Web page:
The request for media coverage, filed by the California Channel on September 2, 2008, is granted, subject to the conditions set forth in rule 1.150, of the California Rules of Court.
Sep 11 2008Request for judicial notice granted
  Respondents' request for judicial notice, filed on November 14, 2007, is granted. Amicus curiae the Holy Apostolic Catholic Assyrian Church of the East's request for judicial notice, filed on June 30, 2008, is granted to the extent it asks us to notice the documents attached as exhibit A to that request, but is otherwise denied.
Oct 1 2008Request for Extended Media coverage Filed
  The Desert Sun Mike Snyder, photographer
Oct 1 2008Request for Extended Media coverage Filed
  Calif. State University, San Bernardino-Palm Desert Campus Mike Singer, photographer
Oct 3 2008Request for Extended Media coverage Granted
  The request for extended media coverage of the Supreme Court's Oral Argument Special Session on October 7 and 8 , 2008, filed on October 1, 2008, by the Desert Sun to serve as pool photographer is granted , subject to the conditions set forth in rule 1.150, California Rules of court.
Oct 3 2008Request for Extended Media coverage Granted
  The request for extended media coverage of the Supreme Court's Oral Argument Speical Session on October 7 and 8, 2008, filed by the California State University, San Bernardino-Palm Desert Campus photographer on September 26, 2008, is granted, subject to the conditions set forth in rule 1.150, California Rules of Court.
Oct 8 2008Cause argued and submitted
 
Oct 31 2008Received:
  Letter from plaintiffs and appellants citing additional opinions
Nov 10 2008Received:
  Letter from defendants and respondents in response to appellants' letter received 10/31
Dec 3 2008Change of contact information filed for:
  address of Holme Roberts & Owen, counsel for appellants Rasmussen, et al.
Jan 2 2009Notice of forthcoming opinion posted
 
Jan 5 2009Opinion filed: Judgment affirmed in full
  Majority Opinion by Chin, J. ----- Joined by George, C. J., Baxter, Werdegar, Moreno and Corrigan, JJ. Concurring and Dissenting Opinion by Kennard, J.
Jan 21 2009Rehearing petition filed
  Rev. Praveen Bunyan, et al respondents Eric Sohlgren, Robert Olson, counsel (timely per CRC 8.25b)
Jan 29 2009Answer to rehearing petition filed
  Jane Hyde Rasmussen, et al., respondents John Shiner, Jeremy Rosen, counsel
Jan 29 2009Answer to rehearing petition filed
  the Episcopal Church, plaintiff in intervention David Beers, counsel
Jan 29 2009Request for judicial notice filed (granted case)
  Joint request of respondents and plaintiff in intervention
Feb 3 2009Received:
  Application for Leave to file Reply in support of Petition for Rehearing submitted concurrent with Reply in Support of Rehearing [both app./brief scanned to sf] The Rev. Praveen Bunyan, et al., Attorney Eric C. Sohlgren
Feb 3 2009Reply to answer to petition filed
  Rev. Praveen Bunyan, et al., respondents Robert Olson, Eric Sohlgren, counsel *Filed with permission
Feb 4 2009Time extended to consider modification or rehearing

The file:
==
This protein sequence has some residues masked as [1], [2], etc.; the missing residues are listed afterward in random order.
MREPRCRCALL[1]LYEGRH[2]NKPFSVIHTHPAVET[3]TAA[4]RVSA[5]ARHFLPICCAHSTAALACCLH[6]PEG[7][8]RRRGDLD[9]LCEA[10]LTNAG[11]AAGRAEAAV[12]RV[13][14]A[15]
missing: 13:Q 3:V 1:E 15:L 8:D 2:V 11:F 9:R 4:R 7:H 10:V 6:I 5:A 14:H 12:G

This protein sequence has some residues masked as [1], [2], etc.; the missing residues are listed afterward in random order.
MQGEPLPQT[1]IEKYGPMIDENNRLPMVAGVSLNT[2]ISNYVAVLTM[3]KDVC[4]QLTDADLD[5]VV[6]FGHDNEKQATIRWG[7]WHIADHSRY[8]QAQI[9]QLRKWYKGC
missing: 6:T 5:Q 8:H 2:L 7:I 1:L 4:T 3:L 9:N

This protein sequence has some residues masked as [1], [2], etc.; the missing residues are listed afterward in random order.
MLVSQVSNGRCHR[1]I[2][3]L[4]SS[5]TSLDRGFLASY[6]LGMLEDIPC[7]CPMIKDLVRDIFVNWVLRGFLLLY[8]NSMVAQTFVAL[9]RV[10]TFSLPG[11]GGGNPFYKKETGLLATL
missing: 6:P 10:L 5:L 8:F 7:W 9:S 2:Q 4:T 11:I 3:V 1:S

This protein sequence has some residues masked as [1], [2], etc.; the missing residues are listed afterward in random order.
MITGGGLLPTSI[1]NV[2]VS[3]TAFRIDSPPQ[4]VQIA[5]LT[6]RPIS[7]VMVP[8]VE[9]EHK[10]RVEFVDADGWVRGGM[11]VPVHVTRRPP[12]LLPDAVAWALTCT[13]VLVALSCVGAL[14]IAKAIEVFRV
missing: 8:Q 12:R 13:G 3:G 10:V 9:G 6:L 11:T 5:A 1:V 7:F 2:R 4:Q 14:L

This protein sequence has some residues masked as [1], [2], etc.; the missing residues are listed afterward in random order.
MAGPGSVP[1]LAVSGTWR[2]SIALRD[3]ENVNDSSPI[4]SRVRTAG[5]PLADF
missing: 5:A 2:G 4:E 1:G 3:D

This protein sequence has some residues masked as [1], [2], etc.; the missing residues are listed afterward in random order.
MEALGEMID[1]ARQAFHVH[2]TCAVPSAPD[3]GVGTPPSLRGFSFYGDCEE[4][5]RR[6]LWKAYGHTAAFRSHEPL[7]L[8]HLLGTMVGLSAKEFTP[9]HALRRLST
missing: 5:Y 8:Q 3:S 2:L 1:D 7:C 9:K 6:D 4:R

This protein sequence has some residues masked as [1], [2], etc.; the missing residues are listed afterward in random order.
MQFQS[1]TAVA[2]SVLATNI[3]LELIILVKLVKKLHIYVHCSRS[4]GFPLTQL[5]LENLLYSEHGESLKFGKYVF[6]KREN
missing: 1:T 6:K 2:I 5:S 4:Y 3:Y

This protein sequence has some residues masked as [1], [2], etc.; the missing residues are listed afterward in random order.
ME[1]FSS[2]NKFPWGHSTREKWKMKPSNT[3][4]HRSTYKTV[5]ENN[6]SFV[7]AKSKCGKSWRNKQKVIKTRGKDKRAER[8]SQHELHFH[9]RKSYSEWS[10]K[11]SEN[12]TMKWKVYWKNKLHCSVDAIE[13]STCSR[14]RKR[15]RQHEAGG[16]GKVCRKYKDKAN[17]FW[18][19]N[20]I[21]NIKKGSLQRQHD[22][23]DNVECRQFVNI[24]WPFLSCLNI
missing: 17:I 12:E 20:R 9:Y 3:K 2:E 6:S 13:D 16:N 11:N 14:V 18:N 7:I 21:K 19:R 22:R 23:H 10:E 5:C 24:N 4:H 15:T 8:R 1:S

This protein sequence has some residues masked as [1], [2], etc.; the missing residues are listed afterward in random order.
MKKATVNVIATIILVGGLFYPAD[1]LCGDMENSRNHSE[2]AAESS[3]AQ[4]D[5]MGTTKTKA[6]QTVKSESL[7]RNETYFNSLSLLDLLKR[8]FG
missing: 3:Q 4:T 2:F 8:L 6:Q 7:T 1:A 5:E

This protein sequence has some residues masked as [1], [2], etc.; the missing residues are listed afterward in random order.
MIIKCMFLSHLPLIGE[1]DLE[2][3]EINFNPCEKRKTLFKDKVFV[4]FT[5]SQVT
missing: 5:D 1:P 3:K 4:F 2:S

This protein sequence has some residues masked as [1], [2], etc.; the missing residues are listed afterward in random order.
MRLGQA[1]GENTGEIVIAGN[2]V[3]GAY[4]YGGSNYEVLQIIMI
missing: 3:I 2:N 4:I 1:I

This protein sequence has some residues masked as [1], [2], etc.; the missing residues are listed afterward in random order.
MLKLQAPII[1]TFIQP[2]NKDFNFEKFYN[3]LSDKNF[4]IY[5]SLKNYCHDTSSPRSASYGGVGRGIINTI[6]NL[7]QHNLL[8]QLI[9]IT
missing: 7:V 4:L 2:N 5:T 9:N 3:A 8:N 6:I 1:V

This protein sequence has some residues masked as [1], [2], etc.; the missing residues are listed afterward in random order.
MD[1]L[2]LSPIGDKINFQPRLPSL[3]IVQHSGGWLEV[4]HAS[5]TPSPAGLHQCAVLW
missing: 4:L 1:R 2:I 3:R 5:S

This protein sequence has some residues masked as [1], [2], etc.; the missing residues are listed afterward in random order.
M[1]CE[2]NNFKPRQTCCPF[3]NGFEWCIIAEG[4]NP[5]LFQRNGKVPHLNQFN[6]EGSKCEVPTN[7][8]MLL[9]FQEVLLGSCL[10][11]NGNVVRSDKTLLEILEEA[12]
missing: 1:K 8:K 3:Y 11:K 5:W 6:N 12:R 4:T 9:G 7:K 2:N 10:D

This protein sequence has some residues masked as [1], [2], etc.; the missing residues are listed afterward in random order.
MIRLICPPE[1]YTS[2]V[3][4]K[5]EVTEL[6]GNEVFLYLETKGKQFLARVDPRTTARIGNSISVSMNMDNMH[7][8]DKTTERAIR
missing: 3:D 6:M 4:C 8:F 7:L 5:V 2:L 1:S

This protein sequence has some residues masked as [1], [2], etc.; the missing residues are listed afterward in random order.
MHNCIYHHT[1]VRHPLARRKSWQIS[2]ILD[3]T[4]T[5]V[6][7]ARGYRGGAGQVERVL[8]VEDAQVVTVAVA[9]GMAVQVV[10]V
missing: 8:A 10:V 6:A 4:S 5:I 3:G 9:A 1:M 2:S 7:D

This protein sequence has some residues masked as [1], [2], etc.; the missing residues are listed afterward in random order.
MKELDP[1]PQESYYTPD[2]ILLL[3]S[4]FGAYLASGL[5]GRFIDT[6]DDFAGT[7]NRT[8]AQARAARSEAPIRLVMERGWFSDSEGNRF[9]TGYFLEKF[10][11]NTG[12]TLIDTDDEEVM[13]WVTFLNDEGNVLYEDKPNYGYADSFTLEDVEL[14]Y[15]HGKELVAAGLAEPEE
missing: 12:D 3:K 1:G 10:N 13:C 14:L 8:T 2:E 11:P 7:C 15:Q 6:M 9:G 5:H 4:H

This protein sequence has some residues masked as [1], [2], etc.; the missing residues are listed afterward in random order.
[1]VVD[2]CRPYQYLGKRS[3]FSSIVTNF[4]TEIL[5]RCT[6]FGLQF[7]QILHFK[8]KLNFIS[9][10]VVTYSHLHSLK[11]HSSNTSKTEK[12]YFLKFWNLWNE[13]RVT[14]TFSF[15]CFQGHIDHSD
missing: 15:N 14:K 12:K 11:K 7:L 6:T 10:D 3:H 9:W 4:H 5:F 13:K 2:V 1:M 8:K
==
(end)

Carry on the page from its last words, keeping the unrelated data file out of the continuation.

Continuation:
The time for granting or denying rehearing in the above-entitled case is hereby extended to and including April 3, 2009, or the date upon which rehearing is either granted or denied, whichever occurs first.
Feb 25 2009Rehearing denied
  The request for judicial notice, filed January 29, 2009 is granted. The opinion is modified. The petition for rehearing is denied.
Feb 25 2009Opinion modified - no change in judgment
  MODIFICATION OF OPINION THE COURT: The opinion herein, filed on January 5, 2009, and appearing at 45 Cal.4th 467, is modified as follows: The first sentence in the second full paragraph on page 473 is modified to read: "Applying the neutral principles of law approach, we conclude, on this record, that the general church, not the local church, owns the property in question." The third full paragraph on page 476 is modified to read: "We granted review to decide whether this action is subject to the special motion to strike under Code of Civil Procedure section 425.16 and to address the merits of the church property dispute." The first full paragraph on page 478, under "B.," is modified to read: "Both lower courts also addressed the merits of the dispute over ownership of the local church - the trial court found in favor of the local church and the Court of Appeal found clear and convincing evidence in favor of the general church. We will also address this question, which the parties as well as various amici curiae have fully briefed. We will first consider what method the secular courts of this state should use to resolve disputes over church property. We will then apply that method to analyze the dispute of this case." The first sentence of the first full paragraph on page 493 is modified to read: "For these reasons, we agree with the Court of Appeal's conclusion (although not with all of its reasoning) that, on this record, when defendants disaffiliated from the Episcopal Church, the local church property reverted to the general church." This modification does not affect the judgment.
Feb 25 2009Remittitur issued (civil case)
 
Jun 30 2009Received:
  Notice from U.S. Supreme Court that petition for writ of certiorari No. 08-1579 has been filed and placed on docket.
Oct 5 2009Certiorari denied by U.S. Supreme Court
 

Briefs
Nov 14 2007Opening brief on the merits filed
 
Jan 29 2008Answer brief on the merits filed
 
Jan 29 2008Answer brief on the merits filed